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When deciding a sentence, a judge must deal with the offence that the offender has been convicted of, taking into account the unique circumstances of each particular case. The judge will carefully consider the facts that are presented to the Court by both the prosecution and by the defence.
Read more about victims of crime and sentencing.
HMA v Andrew Evan McCarry
Feb 24, 2021
On sentencing, Lord Arthurson made the following statement in court:
“Andrew Evan McCarry, on 26 January 2021 at a continued preliminary hearing at Glasgow High Court you tendered pleas of guilty to a charge of assault to injury and danger of life and a charge of attempting to defeat the ends of justice. Each of these charges is libelled with an aggravation in terms of the Abusive Behaviour and Sexual Harm (Scotland) Act 2016 section 1. The agreed pleas of guilty were arranged in advance of the first preliminary hearing, but you did not attend court and a warrant was issued in respect of you. An explanation for your failure to attend has been put forward on your behalf, but I note that you required to be arrested on the warrant rather than hand yourself in or deal with the matter by arrangement. You have been remanded on that warrant since 22 January 2021.
You assaulted your victim by repeatedly punching and kicking her on the head and body and seizing her by the throat and choking her. When later examined, one of your shoes had your victim’s blood staining on it. The police scene examiner and a police officer observed blood spatter on two walls at the locus. To avoid detection and arrest you thereafter instructed your victim to give false information to ambulance staff and police officers, to the effect that she had been attacked by an unknown male, rather than by yourself.
You have accrued to date eight groups of previous convictions. These have all thus far been at summary level. You have assaulted family members and breached community based disposals. You have one conviction for offending involving a knife.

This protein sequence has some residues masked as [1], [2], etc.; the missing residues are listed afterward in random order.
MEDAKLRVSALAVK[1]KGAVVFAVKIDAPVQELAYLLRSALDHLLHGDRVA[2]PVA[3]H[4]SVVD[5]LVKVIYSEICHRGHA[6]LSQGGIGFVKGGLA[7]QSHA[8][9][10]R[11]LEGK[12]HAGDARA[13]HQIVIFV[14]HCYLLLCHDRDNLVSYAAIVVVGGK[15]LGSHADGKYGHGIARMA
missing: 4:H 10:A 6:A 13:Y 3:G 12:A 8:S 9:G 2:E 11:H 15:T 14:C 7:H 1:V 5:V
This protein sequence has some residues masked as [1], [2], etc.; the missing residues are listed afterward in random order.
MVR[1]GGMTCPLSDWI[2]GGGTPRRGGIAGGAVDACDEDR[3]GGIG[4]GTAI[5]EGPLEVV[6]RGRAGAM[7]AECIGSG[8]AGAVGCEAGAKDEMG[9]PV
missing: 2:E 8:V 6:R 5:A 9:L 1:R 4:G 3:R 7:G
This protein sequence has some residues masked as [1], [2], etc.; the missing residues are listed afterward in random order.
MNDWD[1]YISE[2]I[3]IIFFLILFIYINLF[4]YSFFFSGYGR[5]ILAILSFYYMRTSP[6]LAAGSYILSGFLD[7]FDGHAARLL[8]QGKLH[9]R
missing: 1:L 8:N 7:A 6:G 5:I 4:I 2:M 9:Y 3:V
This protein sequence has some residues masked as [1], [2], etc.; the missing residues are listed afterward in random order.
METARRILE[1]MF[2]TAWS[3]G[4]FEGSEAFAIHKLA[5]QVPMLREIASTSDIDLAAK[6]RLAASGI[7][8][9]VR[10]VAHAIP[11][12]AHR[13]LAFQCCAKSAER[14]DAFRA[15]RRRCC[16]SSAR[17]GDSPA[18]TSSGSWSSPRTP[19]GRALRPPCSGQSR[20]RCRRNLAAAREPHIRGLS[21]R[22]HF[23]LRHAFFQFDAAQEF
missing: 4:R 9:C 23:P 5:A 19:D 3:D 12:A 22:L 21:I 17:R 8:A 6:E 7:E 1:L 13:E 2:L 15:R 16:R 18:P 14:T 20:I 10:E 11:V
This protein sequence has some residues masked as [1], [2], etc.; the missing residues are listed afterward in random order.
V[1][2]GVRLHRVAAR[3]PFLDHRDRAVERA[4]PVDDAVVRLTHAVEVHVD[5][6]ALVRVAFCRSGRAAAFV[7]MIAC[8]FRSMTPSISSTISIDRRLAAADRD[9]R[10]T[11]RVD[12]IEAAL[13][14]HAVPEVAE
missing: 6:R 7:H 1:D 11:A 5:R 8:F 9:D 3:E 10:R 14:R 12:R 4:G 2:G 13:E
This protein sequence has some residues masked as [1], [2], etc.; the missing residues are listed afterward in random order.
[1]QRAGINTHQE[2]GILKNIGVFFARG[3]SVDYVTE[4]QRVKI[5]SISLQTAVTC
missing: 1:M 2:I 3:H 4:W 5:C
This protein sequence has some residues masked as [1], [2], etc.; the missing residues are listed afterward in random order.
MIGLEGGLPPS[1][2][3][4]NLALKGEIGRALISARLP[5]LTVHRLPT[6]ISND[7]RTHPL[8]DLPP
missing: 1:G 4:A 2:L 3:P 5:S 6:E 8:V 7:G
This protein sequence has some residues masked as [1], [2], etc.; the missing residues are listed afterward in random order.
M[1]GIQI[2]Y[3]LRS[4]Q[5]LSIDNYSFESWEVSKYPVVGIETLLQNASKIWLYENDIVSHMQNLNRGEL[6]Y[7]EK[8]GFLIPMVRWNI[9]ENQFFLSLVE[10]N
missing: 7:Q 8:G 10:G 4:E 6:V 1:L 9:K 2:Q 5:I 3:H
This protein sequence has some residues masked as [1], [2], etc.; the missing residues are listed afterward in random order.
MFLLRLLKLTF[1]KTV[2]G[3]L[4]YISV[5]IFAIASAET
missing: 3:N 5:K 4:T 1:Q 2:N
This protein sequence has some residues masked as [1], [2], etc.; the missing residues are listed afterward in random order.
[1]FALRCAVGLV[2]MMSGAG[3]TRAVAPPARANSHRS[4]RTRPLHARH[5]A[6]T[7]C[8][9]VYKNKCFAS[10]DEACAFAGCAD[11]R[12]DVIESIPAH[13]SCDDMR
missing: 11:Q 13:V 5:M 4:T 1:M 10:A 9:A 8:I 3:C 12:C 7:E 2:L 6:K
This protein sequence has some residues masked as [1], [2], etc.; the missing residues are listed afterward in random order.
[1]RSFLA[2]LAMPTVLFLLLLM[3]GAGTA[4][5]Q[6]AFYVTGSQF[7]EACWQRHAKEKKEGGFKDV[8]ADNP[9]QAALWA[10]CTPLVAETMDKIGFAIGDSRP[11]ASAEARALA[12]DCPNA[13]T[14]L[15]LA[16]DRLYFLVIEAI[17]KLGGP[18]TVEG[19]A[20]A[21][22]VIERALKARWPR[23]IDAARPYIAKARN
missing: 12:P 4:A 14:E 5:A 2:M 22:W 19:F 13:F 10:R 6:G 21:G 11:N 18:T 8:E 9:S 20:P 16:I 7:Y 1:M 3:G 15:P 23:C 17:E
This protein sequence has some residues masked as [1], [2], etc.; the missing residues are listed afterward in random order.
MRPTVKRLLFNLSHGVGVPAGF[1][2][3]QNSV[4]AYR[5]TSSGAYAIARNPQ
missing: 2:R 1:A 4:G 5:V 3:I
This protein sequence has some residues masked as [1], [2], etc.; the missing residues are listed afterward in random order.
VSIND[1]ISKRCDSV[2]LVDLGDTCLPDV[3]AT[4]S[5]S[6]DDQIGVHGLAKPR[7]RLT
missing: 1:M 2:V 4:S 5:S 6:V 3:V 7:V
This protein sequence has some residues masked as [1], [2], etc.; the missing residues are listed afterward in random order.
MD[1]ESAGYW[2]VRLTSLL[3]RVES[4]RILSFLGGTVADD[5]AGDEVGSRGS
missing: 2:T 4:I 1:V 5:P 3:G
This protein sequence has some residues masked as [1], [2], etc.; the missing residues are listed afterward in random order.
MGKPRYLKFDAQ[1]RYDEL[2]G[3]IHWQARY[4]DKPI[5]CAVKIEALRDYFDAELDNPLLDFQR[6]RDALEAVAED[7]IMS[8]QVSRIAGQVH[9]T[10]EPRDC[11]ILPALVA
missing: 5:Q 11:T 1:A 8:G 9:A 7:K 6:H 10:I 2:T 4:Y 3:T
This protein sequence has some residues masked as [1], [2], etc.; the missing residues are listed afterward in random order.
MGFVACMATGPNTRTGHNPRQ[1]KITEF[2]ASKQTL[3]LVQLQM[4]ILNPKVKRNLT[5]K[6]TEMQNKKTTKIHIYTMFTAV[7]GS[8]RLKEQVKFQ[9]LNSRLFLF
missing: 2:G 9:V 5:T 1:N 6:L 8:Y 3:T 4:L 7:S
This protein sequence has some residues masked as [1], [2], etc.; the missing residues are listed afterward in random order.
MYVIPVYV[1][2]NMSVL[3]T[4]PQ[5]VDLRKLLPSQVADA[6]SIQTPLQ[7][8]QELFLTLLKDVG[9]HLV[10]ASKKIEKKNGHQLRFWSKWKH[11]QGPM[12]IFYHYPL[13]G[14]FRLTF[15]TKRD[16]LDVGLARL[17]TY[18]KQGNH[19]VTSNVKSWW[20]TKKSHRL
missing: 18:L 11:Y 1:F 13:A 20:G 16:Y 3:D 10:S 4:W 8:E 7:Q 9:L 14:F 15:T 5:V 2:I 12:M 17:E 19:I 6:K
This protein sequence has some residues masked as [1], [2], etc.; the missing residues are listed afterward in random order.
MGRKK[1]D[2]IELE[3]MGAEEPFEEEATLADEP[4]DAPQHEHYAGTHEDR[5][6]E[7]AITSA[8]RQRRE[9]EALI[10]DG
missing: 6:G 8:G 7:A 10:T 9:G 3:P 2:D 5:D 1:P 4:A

The criminal justice social work report which has been prepared for today’s sentencing hearing records the view of the author that while you have expressed genuine feelings of remorse, you have minimal insight into the impact of your criminal conduct upon your victim and you lack empathy. You have been assessed as presenting a high risk of serious harm to those with whom you may have relationships.
I have listened with care to the submissions advanced this morning on your behalf by your counsel, and I note in particular what has been said regarding your genuine expression of remorse, your age, your family and social background and the circumstances pertaining to your early pleas of guilty.
The offending before the Court today comprises, firstly, sustained violent conduct by you towards your victim, including repeated kicks to the head and manual neck compression, the latter with the potential to have caused death, and, secondly, coercive manipulative conduct towards her in order to avoid your own responsibility for that crime of violence.
The only appropriate disposal in your case will in these circumstances require to be a substantial custodial one. The gravity of your whole libelled offending on this indictment is considerable and marks a significant escalation in your offending behaviour. You will in addition not benefit from the level of discount which your early plea would otherwise have entitled you to, standing the granting of a warrant by the Court and your arrest thereon.
Turning to disposal, you will serve on charges 2 and 3, on an in cumulo basis, a period of 5 years imprisonment, which period is discounted from a period of 6 years due to the timing and procedural history relative to your plea in this case. I attribute a 6 month period of that in cumulo sentence to the aggravations libelled in terms of the 2016 Act. The sentence will be backdated to 22 January 2021.”